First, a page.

“Can we do that under the water?” Vakinari Hoped that the pleasant feeling of the water in her lungs would distract her from the pain.
“Well of course, I would have it no other way.” Her mother's reply was full of enthusiasm. So much so, that Vakinari began to worry if she had something planned.
The two of them waded into the frigid spring water until they reached a massive drop-off in the center of the cave, the bottom of which could not be seen. Vakinari’s mother jumped forward into the deep water, drenching Vakinari with a wave of water. She laughed and dove into the water behind her mother.
Vakinari loved the feeling of being underwater. She felt utterly weightless. Like her mother, Vakinari was able to breathe the water just as well as the air outside. Vakinari and her mother moved gracefully and effortlessly through the water, circling one another as they dove. For a moment the playful swim allowed Vakinari to forget about the day's events. She forgot about nearly falling to her death in a storm, she forgot about the terrifying fight with the jumper, and almost forgot about the pain she was about to endure.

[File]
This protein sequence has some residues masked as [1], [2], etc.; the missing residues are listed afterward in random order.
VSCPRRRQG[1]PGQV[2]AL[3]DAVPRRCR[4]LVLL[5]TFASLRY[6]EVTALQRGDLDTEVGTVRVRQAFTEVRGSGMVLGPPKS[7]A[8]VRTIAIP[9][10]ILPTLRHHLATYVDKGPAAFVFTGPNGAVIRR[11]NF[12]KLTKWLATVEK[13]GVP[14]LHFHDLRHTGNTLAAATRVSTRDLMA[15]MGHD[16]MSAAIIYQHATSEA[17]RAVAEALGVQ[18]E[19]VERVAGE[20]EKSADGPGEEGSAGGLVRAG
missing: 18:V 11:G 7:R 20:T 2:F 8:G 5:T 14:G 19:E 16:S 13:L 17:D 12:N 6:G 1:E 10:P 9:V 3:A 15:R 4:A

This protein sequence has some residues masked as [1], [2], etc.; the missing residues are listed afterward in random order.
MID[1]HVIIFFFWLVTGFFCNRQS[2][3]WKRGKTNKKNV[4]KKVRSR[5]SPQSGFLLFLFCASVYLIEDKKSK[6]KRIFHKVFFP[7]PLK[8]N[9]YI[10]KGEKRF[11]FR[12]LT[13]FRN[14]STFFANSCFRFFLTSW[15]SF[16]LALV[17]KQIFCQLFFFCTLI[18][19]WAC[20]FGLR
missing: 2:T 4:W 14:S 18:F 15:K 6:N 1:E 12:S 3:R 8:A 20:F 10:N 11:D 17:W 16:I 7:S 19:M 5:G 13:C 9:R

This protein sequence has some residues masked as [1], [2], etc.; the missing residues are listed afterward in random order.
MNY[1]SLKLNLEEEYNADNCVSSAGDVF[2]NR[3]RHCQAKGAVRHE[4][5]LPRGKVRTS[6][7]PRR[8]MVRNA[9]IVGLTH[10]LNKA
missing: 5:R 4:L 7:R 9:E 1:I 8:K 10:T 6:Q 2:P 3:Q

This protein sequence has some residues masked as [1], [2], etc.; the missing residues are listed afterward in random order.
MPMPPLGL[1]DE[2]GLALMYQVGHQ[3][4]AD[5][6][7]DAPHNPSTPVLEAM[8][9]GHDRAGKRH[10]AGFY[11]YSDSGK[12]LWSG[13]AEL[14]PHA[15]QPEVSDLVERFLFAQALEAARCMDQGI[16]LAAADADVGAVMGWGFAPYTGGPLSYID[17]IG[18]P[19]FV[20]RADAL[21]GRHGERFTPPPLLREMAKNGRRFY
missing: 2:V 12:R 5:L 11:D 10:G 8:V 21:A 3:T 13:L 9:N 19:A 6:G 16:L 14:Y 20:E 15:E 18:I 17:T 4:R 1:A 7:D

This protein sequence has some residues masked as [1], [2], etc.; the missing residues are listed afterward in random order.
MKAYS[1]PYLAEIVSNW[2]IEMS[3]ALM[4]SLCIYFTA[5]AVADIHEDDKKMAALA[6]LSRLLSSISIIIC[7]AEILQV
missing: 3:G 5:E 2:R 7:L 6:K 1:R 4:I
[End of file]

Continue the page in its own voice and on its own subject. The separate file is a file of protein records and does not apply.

After diving more than a hundred feet, the two of them stopped, looking at one another. At that moment the moon aligned with the hole in the ceiling and the entire cavern the two had been swimming in was illuminated. Bronze lights danced across the cave walls as they reflected off the metallic stripes in Vakinari’s hide. Sämër swam to Vakinari, examining the wound in Vakinari's neck. Their energetic swim had reopened the injury, and small amounts of blood were trickling into the water behind Vakinari’s head. Her mother pressed the top of her head against Vakinari’s neck, warning her of the pain to come. She then looped her talon under the first piece of Vakinari’s broken scale and pulled.